The launch of the Nova 5T in the Philippines was a very important milestone for Huawei, as it allowed them to once again offer a flagship-spec smartphone for the price of a mid-range. It’s actually quite baffling, as to how a device with a Kirin 980 and four rear cameras is priced at PhP18,990.
It’s not the first device to have achieved a feat. There’s the HONOR Play, and the very popular Pocophone F1. Both fall exactly in the same category, and have been well-received by consumers despite their shortcomings.
Does the Nova 5T suffer from its own list of hidden compromises? or did Huawei manage to out a device that is just magically great and affordable at the same time? Let’s find out in this review.
|Processor||Kirin 980 (Octa-Core)|
|Rear Camera||48MP (f/1.8) + 16MP (f/2.2) + 2MP (f/2.4) + 2MP (f/2.4)|
|OS||Android 9 + EMUI 9.1|
|Other Features||AIS Super Night Mode|
|Side-Mounted Fingerprint Scanner|
|GPU Turbo 3.0|
|4K 60fps Video Recording|
|960fps Super Slow Motion Video|
|AI Scene Recognition|
|AI HDR+ for better exposure on selfies|
Design and Build Quality
Despite having a 6.26-inch display, the Nova 5T looks and feels so compact in the hand, that it reminds me of the good old days of the Xperia Z5 compact, a time when any screen above 5-inches is considered huge.
It’s thanks to that small footprint, that this phone is so easy to hold and use with one hand.
The back panel is reminiscent of the P30 series, sporting a quad camera system in a protruding module, along with a vertically positioned branding. Of course, its reflective design easily attracts a ton of smudges, so feel obliged to use a case with it.
One notable change to the design is the use of a side-mounted fingerprint reader, which is also the power button. The good news is that it’s fast and very sensitive. The not-so-good news is that it’s just too sensitive, that even a slight slide of your finger activates it.
Because you also have to press it to lock the device, there are also instances when it will immediately unlock the screen just as you’re lifting your finger from pressing it, if you’re not quick enough.
At the bottom, you get a USB-C port along with a single speaker grille. Oddly, Huawei has also opted to take out the headphone jack, which means you either go wireless, or use a dongle to enjoy your favorite headset.
As for the display, you get Full HD+ resolution on an LCD panel with a punch hole. While it doesn’t look pale, it does look inferior in terms of overall quality when side by side with say, a Samsung Galaxy A50s.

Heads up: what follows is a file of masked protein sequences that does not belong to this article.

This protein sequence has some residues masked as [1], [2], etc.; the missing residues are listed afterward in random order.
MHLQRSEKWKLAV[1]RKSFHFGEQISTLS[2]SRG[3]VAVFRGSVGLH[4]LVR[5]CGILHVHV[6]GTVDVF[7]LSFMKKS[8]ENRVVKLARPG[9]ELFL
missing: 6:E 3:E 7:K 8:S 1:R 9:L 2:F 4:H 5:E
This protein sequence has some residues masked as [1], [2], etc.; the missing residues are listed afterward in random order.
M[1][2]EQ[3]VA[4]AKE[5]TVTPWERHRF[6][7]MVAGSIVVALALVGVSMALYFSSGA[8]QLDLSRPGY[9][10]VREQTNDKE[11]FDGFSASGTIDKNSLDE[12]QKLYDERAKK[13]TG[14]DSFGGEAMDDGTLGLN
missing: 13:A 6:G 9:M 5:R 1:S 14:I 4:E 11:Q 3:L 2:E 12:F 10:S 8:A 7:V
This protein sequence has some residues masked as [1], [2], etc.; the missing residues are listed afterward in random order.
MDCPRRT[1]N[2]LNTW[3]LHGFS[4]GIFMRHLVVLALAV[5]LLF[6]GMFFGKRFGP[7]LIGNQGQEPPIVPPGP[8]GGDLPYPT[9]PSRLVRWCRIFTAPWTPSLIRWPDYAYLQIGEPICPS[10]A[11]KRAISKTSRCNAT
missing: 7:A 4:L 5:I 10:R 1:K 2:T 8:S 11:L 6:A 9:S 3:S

Thanks to its flagship-grade Kirin 980, the Nova 5T’s performance as a daily driver is fast and smooth across the board. Apps open fast, switching between running ones is a breeze, and the UI feels fluid and snappy.
While the Snapdragon 855 pulls ahead in multi-core and overall graphics performance, Kirin 980 manages to be slightly better at single-core performance.
We threw in a bunch of popular games to test the phone’s gaming performance. Using GameBench, we are able to monitor FPS, FPS Stability, and even estimated uptime.
|Asphalt 9||PUBG Mobile||CoD Mobile|
|Estimated Uptime||6h 13m||5h 11m||5h 28m|
While the phone did well in general, in fact, even exceptional for CoD Mobile, it feels like it could do more for PUBG Mobile, only reaching 40fps on average, and Asphalt 9, with an average of around 30fps. Don’t get me wrong, the experience is enjoyable, but you can’t help but want just a bit more out of it.
Based on the FPS graphs below, the Nova 5T managed to remain consistent in performance, with only slight dips in fps on Asphalt 9.
Nova 5T comes with four rear cameras, one main, one for wide-angle shots, one for depth, and one for macro. This gives the device a ton of versatility, allowing it to easily adapt to just about any shooting condition.
The wide-angle lens can provide better coverage, but is not as good as the main sensor in terms of overall quality. Shots also show a bit of distortion on the side, but nothing deal-breaking.
The dedicated Night Mode allows the device to capture some good low-light shots with a lot of detail, though I’d say it’s slightly inferior to the Mate 20 Pro’s Leica optics, but it’s more than enough to please.
Shots with depth of field demonstrate good accuracy and edge detection with decent background subject separation. The effect itself also looks refined.
The Nova 5T runs on EMUI 9.1 on top of Android 9 Pie. Performance-wise, the UI runs smooth, and feels very Snappy, unless you’re used to a 90Hz screen of course.
The software gives you a full suite of authentication methods, Face Unlock, Fingerprint and the usual pattern, PIN, or password. You’re also able to record what’s on screen just by tapping Screen Recorder from the pull-down menu.
Other notable features include being able to smartly adjust the screen resolution to prolong battery life, and performance mode, which basically squeezes more horsepower, at the cost of temperature and battery life.
Digital Balance is also another useful feature which allows you to manage screen time to, for a lack of better terms, avoid digital addiction. This is particularly useful when the device is being used by your kids.
On PCMark’s Work 2.0 benchmark which simulates data manipulation and basic video editing, the Huawei Nova 5T managed to churn out an estimated 11 hours and 48 minutes of uptime. Basically more than a full day of light to moderate use. Your mileage may vary of course, depending on how you use the phone.